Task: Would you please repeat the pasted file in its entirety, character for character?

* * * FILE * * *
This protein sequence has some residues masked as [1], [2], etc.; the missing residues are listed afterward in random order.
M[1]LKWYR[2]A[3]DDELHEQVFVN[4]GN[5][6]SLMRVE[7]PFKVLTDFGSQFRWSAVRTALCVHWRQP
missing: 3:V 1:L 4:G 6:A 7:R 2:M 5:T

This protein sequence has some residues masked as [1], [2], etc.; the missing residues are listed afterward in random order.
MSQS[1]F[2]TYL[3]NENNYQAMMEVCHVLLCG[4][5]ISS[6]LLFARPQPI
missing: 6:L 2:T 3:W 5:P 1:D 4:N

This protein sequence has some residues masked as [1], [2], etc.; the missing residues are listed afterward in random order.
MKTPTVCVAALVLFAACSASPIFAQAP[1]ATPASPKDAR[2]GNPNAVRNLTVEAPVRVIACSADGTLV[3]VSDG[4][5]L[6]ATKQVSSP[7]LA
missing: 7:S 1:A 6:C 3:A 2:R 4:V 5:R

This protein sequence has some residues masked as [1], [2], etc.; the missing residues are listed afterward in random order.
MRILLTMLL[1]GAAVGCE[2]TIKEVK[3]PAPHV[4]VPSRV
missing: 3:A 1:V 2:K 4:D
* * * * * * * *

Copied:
This protein sequence has some residues masked as [1], [2], etc.; the missing residues are listed afterward in random order.
M[1]LKWYR[2]A[3]DDELHEQVFVN[4]GN[5][6]SLMRVE[7]PFKVLTDFGSQFRWSAVRTALCVHWRQP
missing: 3:V 1:L 4:G 6:A 7:R 2:M 5:T

This protein sequence has some residues masked as [1], [2], etc.; the missing residues are listed afterward in random order.
MSQS[1]F[2]TYL[3]NENNYQAMMEVCHVLLCG[4][5]ISS[6]LLFARPQPI
missing: 6:L 2:T 3:W 5:P 1:D 4:N

This protein sequence has some residues masked as [1], [2], etc.; the missing residues are listed afterward in random order.
MKTPTVCVAALVLFAACSASPIFAQAP[1]ATPASPKDAR[2]GNPNAVRNLTVEAPVRVIACSADGTLV[3]VSDG[4][5]L[6]ATKQVSSP[7]LA
missing: 7:S 1:A 6:C 3:A 2:R 4:V 5:R

This protein sequence has some residues masked as [1], [2], etc.; the missing residues are listed afterward in random order.
MRILLTMLL[1]GAAVGCE[2]TIKEVK[3]PAPHV[4]VPSRV
missing: 3:A 1:V 2:K 4:D